Louis Theroux: Shooting Joe Exotic Review

With the proclaimed “Tiger King” in custody for the foreseeable, it was inevitable that documentarians and the general public would obsess over the man behind bars. Who, really, is Joe Exotic? Documentarian and veteran of weird culture, Louis Theroux, looks to dig down deep into the degeneracy of this strange collection of characters in his documentary, Louis Theroux: Shooting Joe Exotic. But impure hounds of the big cat industry are just that. Impure. It was the issue with Tiger King anyway, and it is the same issue with Louis Theroux: Shooting Joe Exotic. How are audiences meant to care for these caricatures when neither party looks to be of any clear or interesting conscience?

The simple answer is, they cannot. What stirs the debate over Tiger King and this follow-up documentary is the water cooler moments created by the Netflix miniseries. Bad people do bad things to good creatures. That is the shtick, and it stays true throughout all platforms Exotic has turned up on. Debates over who was to blame, the disappearance of Carole Baskin’s husband, it is all old ground, re-treaded by Theroux who encountered these people long before they were pop culture cannon fodder. With this past experience, audiences can be forgiven for expecting a different twist to the tale. Instead, it provides a general update. A “where are they now?” article extended to feature-length proportions. Are these people interesting enough for that? Not particularly, but the media buzz keeps them alive.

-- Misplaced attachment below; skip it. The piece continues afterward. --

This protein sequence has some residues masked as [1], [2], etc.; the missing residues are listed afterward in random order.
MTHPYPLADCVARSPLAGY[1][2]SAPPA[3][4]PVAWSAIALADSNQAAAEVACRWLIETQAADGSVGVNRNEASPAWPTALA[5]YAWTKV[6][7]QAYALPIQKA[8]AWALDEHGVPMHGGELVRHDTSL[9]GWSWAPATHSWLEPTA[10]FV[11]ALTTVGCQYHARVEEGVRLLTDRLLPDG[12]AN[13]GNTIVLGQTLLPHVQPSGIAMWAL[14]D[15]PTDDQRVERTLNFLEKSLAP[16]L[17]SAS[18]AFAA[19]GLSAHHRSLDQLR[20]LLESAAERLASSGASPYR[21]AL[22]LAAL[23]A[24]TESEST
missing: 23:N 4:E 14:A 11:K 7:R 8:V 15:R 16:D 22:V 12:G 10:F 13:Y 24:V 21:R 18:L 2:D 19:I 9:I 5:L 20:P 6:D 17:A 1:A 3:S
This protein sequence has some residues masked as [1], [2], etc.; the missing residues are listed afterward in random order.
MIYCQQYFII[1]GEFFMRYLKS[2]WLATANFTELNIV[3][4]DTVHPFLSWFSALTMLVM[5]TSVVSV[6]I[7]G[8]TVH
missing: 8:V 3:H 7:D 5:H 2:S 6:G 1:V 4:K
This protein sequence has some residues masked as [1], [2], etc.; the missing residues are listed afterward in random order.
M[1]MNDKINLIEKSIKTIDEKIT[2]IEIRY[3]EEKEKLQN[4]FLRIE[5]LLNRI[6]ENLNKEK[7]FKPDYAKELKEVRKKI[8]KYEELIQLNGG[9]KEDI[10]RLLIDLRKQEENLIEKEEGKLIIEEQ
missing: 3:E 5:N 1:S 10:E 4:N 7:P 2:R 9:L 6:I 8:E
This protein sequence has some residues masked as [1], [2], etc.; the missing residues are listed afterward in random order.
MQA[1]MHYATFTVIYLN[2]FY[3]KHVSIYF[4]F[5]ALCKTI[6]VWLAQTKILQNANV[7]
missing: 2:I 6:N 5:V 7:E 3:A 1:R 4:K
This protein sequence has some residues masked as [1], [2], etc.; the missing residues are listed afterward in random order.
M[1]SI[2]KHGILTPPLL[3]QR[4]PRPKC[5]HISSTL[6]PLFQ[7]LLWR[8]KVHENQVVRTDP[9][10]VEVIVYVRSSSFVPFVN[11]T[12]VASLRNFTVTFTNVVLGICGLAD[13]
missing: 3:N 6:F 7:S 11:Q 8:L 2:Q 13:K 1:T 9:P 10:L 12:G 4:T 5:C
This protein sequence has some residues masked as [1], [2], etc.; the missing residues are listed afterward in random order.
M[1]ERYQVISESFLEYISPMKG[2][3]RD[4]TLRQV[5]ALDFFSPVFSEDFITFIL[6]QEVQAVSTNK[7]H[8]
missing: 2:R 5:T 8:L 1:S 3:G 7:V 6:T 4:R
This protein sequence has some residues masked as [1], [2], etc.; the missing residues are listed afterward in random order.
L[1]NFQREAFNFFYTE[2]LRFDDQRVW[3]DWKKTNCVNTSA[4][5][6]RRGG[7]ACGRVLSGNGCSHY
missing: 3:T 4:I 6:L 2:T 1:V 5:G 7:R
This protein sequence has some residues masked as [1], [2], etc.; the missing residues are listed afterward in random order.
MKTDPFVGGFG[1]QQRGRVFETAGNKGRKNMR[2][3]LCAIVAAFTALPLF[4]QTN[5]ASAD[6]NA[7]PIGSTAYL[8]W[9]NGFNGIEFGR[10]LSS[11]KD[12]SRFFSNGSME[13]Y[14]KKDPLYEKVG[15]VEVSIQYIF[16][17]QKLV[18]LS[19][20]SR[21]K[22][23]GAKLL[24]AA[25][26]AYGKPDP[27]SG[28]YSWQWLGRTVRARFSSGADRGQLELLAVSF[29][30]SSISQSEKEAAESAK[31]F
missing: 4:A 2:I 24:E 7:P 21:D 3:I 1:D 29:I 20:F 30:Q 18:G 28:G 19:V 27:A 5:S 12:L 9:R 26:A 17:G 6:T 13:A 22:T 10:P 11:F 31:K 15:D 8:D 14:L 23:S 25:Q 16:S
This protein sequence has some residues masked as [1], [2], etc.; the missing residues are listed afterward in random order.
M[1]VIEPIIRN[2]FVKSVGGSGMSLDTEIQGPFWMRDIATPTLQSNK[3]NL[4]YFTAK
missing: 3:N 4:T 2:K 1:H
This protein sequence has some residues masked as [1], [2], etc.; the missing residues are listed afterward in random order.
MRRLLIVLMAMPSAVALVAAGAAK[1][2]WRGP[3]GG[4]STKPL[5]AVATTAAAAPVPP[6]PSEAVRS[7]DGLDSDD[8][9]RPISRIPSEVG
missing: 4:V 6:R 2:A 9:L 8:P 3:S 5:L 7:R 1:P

A shame, too, since Theroux asks all the right questions. He does not coax out the best of answers, but like his follow-up on Jimmy Saville, he is not there to ask questions. He is there to reflect. That is what Saville was, and it is what he was criticised most for. With Louis Theroux: Shooting Joe Exotic, he at least does not have the criticism of massaging the facts and manipulating the emotions of uncomfortable and endangered victims who have been thrown into the spotlight. Exotic was and still is very public about his highs and lows, much to the detriment of Theroux, who spends most of this documentary recounting and fact-checking what we already know and what audiences invested in this saga will already believe.

It is a fitting and useful distraction to the world around us, but Louis Theroux: Shooting Joe Exotic is a weak effort from the documentarian. His reflection is aimless because there is nothing for him to reflect on. What can audiences gain from hearing Theroux talk about a man he knew only in passing from a decade before. A good chunk of time is given to the manipulation of Exotic and how it covered his back for so long, but that should have been the focus of the documentary. Instead, Theroux follows the loose threads that have no way of tying themselves together. Like any good documentarian, he has fallen into the nest and tried to untangle himself, but in doing so should have realised far sooner that the neat bow tied by Netflix was never going to loosen.

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